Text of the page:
In recent weeks, Carlson admits he has ruffled feathers by enforcing church guidelines set by the Vatican forbidding lay ministers from preaching at Mass celebrations.
The preaching "controversy" is one of a number of protocol issues Carlson is bringing back in line with Rome dictates. Other areas of concern include how Communion bread is prepared and when parishioners will kneel and stand during worship services.
"It’s the most controversial thing I’ve done, according to what I’m hearing, because it impacts women," the bishop said.
"The thing is, Rome has clearly said that the only people who can preach the homily at the Eucharist are priests, deacons or bishops — (ordained) people who can consecrate the elements. I don’t have the authority to allow a lay minister, whether that person is a male or female, to preach.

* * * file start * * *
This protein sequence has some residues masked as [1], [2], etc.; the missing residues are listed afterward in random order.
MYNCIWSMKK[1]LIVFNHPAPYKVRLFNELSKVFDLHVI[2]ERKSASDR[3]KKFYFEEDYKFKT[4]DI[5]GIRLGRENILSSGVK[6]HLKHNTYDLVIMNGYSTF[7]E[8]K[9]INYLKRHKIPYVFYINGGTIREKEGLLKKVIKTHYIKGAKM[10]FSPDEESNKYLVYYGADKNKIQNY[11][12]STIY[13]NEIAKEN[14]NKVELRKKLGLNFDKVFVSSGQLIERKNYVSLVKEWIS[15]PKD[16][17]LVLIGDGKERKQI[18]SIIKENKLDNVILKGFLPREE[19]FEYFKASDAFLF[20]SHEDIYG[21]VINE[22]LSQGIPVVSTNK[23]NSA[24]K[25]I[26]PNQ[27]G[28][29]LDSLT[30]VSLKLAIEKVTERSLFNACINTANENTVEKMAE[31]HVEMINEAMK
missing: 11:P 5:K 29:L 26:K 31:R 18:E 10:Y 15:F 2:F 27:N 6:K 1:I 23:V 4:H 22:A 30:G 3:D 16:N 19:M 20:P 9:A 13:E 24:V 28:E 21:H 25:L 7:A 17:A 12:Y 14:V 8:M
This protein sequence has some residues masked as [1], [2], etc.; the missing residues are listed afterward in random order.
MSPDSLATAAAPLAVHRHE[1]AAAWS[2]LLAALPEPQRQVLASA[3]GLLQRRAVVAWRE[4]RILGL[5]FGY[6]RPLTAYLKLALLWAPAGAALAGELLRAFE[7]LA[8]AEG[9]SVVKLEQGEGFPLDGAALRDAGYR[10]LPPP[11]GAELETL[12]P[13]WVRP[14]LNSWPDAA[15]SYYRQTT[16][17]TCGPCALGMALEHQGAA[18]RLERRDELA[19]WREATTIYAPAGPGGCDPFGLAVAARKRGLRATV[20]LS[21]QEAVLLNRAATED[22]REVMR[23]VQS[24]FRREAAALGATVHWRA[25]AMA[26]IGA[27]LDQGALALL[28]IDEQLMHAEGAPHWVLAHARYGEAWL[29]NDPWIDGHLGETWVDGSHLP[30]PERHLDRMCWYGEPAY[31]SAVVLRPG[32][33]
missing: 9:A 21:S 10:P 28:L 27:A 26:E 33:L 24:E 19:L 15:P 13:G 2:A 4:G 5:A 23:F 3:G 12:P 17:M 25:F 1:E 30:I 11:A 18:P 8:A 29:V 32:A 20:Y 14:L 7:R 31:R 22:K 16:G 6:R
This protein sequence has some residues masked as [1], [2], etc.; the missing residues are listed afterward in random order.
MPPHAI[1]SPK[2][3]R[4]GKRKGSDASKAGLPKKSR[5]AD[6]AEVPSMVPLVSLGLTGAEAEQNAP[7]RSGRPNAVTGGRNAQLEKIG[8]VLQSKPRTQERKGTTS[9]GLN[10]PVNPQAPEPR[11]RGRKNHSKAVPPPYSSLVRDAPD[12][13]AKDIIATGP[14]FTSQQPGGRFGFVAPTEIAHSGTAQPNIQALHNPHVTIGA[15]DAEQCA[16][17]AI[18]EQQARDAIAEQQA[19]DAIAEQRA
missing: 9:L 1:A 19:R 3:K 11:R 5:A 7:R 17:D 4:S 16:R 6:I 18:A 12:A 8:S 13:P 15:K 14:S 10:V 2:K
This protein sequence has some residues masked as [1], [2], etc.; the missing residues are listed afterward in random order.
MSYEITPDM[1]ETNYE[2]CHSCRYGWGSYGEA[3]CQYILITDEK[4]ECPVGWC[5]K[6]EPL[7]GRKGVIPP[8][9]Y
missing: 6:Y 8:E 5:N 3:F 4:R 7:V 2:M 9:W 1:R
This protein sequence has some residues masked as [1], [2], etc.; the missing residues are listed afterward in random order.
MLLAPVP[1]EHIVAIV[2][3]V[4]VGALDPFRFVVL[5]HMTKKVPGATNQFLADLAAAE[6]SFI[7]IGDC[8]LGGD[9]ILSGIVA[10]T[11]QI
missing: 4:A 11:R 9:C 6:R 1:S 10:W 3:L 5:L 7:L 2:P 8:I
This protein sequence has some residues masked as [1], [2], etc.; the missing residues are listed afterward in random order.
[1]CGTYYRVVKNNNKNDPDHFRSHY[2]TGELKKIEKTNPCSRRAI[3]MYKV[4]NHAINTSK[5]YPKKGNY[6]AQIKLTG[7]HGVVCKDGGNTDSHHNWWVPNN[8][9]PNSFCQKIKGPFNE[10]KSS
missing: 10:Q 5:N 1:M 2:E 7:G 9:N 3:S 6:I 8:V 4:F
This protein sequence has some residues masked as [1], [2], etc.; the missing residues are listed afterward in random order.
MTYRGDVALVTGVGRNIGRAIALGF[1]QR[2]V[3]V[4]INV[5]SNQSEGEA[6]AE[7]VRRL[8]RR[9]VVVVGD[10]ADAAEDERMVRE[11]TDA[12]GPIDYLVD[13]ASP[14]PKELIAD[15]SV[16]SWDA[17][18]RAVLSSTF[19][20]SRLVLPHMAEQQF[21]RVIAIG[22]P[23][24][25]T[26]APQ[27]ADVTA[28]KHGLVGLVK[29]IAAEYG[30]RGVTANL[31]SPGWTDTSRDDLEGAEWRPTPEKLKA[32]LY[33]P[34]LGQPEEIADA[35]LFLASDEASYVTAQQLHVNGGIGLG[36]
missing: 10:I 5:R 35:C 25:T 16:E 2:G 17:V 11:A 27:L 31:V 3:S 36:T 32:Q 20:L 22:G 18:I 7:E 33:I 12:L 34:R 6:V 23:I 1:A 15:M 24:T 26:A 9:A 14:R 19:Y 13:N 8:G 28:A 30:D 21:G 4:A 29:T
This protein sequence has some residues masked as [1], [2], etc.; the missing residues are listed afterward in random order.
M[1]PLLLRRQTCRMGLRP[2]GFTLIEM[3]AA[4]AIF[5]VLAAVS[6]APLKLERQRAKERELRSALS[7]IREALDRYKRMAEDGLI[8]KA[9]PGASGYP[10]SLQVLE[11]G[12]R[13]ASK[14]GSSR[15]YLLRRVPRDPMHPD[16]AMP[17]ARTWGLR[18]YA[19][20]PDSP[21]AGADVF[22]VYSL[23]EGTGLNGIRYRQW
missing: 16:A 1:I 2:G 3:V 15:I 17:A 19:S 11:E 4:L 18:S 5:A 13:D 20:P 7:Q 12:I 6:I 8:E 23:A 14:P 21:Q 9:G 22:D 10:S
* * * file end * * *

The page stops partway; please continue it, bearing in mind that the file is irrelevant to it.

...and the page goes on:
[Via Amy Welborn]
First off bravo to Bishop Carlson. Looking at the reporting in the article we have "(ordained) people who can consecrate the elements", not quite – deacons don’t fit in that category. The correct distinction is those with Holy Orders. I wonder if reporters have ever referred to government regulations as "dictates? like the EPA issued a dictate today. Yet anything coming from the Vatican they don’s like always fits in that category. Nice objective reporting and of course the objective is to bash the Church.